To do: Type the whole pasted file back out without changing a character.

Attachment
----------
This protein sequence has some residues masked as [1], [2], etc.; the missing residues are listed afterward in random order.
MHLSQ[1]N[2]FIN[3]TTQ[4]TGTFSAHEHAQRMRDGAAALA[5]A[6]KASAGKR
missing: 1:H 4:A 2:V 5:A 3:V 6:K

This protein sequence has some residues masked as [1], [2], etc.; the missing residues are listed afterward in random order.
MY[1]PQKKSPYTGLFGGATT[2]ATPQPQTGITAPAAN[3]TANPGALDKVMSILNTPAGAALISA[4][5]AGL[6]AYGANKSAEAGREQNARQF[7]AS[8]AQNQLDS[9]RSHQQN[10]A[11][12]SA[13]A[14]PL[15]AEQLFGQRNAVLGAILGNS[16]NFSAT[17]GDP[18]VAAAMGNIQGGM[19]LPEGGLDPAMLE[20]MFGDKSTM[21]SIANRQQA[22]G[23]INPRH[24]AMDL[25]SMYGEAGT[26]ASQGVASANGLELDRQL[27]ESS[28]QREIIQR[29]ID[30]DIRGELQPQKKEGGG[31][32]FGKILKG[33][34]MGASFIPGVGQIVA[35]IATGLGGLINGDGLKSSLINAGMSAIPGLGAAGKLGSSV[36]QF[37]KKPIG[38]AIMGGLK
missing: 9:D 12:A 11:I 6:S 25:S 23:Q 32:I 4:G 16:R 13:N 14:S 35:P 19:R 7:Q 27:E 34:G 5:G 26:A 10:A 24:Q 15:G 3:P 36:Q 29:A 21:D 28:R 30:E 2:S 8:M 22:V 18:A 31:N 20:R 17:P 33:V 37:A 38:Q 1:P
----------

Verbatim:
This protein sequence has some residues masked as [1], [2], etc.; the missing residues are listed afterward in random order.
MHLSQ[1]N[2]FIN[3]TTQ[4]TGTFSAHEHAQRMRDGAAALA[5]A[6]KASAGKR
missing: 1:H 4:A 2:V 5:A 3:V 6:K

This protein sequence has some residues masked as [1], [2], etc.; the missing residues are listed afterward in random order.
MY[1]PQKKSPYTGLFGGATT[2]ATPQPQTGITAPAAN[3]TANPGALDKVMSILNTPAGAALISA[4][5]AGL[6]AYGANKSAEAGREQNARQF[7]AS[8]AQNQLDS[9]RSHQQN[10]A[11][12]SA[13]A[14]PL[15]AEQLFGQRNAVLGAILGNS[16]NFSAT[17]GDP[18]VAAAMGNIQGGM[19]LPEGGLDPAMLE[20]MFGDKSTM[21]SIANRQQA[22]G[23]INPRH[24]AMDL[25]SMYGEAGT[26]ASQGVASANGLELDRQL[27]ESS[28]QREIIQR[29]ID[30]DIRGELQPQKKEGGG[31][32]FGKILKG[33][34]MGASFIPGVGQIVA[35]IATGLGGLINGDGLKSSLINAGMSAIPGLGAAGKLGSSV[36]QF[37]KKPIG[38]AIMGGLK
missing: 9:D 12:A 11:I 6:S 25:S 23:Q 32:I 4:G 16:R 13:N 14:S 35:P 19:R 7:Q 27:E 34:G 5:G 26:A 10:A 24:Q 15:G 3:P 36:Q 29:A 21:D 28:R 30:E 2:S 8:M 22:V 18:A 31:N 20:R 17:P 33:V 37:A 38:Q 1:P